Upgrade your photography kit

Views 4 Likes Comments Comment
Like if this guide is helpful

Upgrade your kit for your best year of photography

If you’re looking to step your photography up a gear in 2015, we've got a selection of lenses under £500 that will help you capture your best ever pictures
 
While the camera does count towards capturing quality images, any good photographer will tell you that it’s actually your glass that matters most. Putting a standard kit lens on a Canon EOS 5D MkII is like putting a 1.1 litre engine into a Mustang – it’s never going to reach its potential. However, putting a 70-200mm f/2.8 lens on a Nikon D5100 is like a turbo-charged MINI; it’s not the ideal pairing but it’s likely to still perform better than the Mustang!
 
If you’ve got a tight budget and you can’t afford a turbo-charged Mustang, you’re better off spending on an entry-level or mid-range DSLR but investing in high-end lenses than you would on budget glass and a top-of-a range camera. While the ‘kit’ lens that comes with entry-level digital SLRs (generally 18-55mm or 18-105mm) is a decent versatile option to allow you to dip your toe in different types of photography, if you want ultimate sharpness, stunning shallow depth-of-field and superb image quality it’s time to get specialised. There are so many brilliant lenses to look at: from fast primes and zooms at the top end of the budget, to slightly slower telephotos and wide-angle zooms, from full-frame to APS-C and marquee brands to independents like Sigma, Tamron, Tokina and Samyang. Generally prime lenses, with their fast maximum apertures, provide the best quality; however, if you like the versatility of a zoom but don’t have thousands to spend, we’ve a selection that might be of interest. Our suggested lenses for portrait, landscape, macro and wildlife enthusiasts are first generation lenses, so if you can do without the most up-to-date optics, a slightly heavier build or features like image stabilisation, there are some real bargains on eBay for new and used lenses that might help your budget go further. Most of these lenses are also available as second generation, too, or with faster and higher quality siblings, so if you've got the money consider purchasing the latest versions for optimal image quality. 

Best for portrait photographers

There are so many amazing lenses to choose from with often marginal difference in performance between marquee and independent brands. Here are two favourite focal lengths:
50mm f/1.8
Edit Link Remove
Add up to 3 more photos
50mm f/1.8

50mm f/1.8

The ‘ nifty fifty’ is a timeless classic and ideal for portraits given its short and flattering focal length. While there are various versions around, some as fast as f/1.2, the f/1.8 is sufficient for giving your portraits beautiful bokeh and is a great way to teach yourself how to frame with your feet, not by zooming in with your lens.
24-70mm f/2.8
Edit Link Remove
Add up to 3 more photos
24-70mm f/2.8

24-70mm f/2.8

This is such a versatile lens of supreme quality that the f/2.8 version will never leave your camera, unless you need to make room for the 50mm f/1.8. Giving you that slightly wider focal length and the compression that comes from a telezoom, it offers you everything you need to shoot a variety of portraits. If you like to shoot the odd landscape, this zoom is a popular choice for that too!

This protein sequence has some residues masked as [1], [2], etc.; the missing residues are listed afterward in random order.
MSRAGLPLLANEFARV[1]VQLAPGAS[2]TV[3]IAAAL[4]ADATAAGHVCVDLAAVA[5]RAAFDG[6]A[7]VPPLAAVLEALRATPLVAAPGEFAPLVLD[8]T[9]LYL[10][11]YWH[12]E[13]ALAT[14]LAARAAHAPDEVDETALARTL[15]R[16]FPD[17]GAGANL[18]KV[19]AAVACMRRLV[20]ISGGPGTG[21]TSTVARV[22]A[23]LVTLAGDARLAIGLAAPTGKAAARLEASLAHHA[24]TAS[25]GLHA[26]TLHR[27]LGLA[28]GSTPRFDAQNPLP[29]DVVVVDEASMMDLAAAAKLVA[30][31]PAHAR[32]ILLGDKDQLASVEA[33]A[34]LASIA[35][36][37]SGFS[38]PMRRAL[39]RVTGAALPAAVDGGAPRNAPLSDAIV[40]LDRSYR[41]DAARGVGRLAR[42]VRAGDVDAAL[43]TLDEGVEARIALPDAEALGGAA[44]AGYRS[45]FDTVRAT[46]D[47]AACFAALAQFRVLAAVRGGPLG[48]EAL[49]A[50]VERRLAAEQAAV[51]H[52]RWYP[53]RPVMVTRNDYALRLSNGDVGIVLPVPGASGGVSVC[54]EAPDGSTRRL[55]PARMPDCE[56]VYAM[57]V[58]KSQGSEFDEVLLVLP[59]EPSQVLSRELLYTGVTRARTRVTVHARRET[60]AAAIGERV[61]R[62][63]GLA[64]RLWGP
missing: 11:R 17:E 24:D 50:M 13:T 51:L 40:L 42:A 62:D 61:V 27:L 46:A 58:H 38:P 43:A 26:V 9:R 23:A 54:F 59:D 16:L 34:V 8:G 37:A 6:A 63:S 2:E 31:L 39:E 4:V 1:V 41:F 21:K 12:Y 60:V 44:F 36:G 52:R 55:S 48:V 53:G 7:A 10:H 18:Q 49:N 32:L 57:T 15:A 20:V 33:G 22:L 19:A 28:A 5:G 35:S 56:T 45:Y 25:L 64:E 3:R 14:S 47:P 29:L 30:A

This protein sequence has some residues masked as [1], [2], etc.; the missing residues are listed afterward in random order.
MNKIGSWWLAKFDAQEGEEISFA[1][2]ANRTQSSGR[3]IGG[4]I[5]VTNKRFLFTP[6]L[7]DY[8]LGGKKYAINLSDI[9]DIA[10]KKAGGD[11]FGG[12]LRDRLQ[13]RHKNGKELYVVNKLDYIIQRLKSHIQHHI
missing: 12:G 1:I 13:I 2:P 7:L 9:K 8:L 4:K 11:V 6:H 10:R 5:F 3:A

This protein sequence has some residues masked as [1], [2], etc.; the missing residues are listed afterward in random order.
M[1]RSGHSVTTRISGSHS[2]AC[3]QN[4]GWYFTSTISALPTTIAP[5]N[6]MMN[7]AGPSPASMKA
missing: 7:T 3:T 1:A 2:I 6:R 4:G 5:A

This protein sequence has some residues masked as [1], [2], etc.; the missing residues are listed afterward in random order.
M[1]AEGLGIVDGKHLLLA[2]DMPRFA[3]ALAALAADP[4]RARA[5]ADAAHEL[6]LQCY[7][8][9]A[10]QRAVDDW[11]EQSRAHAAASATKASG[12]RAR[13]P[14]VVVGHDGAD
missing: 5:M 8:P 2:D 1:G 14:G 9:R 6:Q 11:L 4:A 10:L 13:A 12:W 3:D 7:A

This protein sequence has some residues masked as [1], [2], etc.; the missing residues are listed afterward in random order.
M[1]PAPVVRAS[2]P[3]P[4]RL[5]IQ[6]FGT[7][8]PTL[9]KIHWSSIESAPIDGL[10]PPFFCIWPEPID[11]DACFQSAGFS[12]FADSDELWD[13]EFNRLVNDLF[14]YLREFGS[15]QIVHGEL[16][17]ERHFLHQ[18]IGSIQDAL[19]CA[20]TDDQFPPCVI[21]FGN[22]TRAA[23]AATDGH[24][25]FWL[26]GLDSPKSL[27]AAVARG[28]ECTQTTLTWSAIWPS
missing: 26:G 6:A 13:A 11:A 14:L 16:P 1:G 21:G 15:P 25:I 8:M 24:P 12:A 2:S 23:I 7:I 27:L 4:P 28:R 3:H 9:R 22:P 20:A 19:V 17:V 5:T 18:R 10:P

In the region of 100mm f/2.8 Macro
Link to an eBay page Remove
Add up to 3 more photos
Link to an eBay page
In the region of 100mm f/2.8 Macro

Best for close-up photographers

In the region of 100mm f/2.8 Macro
A lens with 1:1 reproduction is what you’re looking for at the very least and the 100mm provides a comfortable subject-to-lens working distance so you reduce the risk of frightening subjects away. When working closely to subjects, light levels are low so a fast lens is optimal but not essential if f/2.8 is out of your budget. As depth-of-field is inherently shallow with macro photography, you’ll often find yourself shooting at narrow apertures anyway. Add extension tubes to get even closer and take a look at the NIKKOR 105mm f/2.8 for similar quality.
In the region of 10-20mm f/4-5.6
Link to an eBay page Remove
Add up to 3 more photos
Link to an eBay page
In the region of 10-20mm f/4-5.6

Best for landscape photographers

In the region of 10-20mm f/4-5.6 (ideal for APS-C cameras)
When it comes to wide-angle lenses, the Sigma 10-20mm f/4-5.6 EX DC HSM is a good all-rounder for landscape photographers. It’s high quality at a low cost with limited distortion. There’s also a Nikon and Canon version available that’s slightly faster at f/3.5-5.6 and go up to 24mm, but the discernible difference is the price. For an affordable zoom with a constant aperture of f/3.5, make sure you look at the Sigma 10-20mm f/3.5.

70-300mm f/4-5.6
Edit Link Remove
Add up to 3 more photos
70-300mm f/4-5.6

Best for wildlife & landscape photographers

70-300mm f/4-5.6
Cheaper than the 70-200mm f/4.5-5.6 but a popular choice for those who enjoy wildlife and landscapes. The focal compression from the telephoto is exquisite for enhancing depth and showing layers in your landscape, while it’s also perfect for capturing images of wildlife from a safe and discrete distance. For the price, lenses in this range often offer a great compromise on size, weight and image quality and the smaller maximum aperture is rarely an issue with landscapes, though in low light you may wish on occasion you had the 70-200mm f/2.8 when photographing moving animals. 

Brought to you by Digital SLR Photography
Link to an eBay page Remove
Add up to 3 more photos
Link to an eBay page
Brought to you by Digital SLR Photography
Have something to share, create your own guide... Write a guide
Explore more guides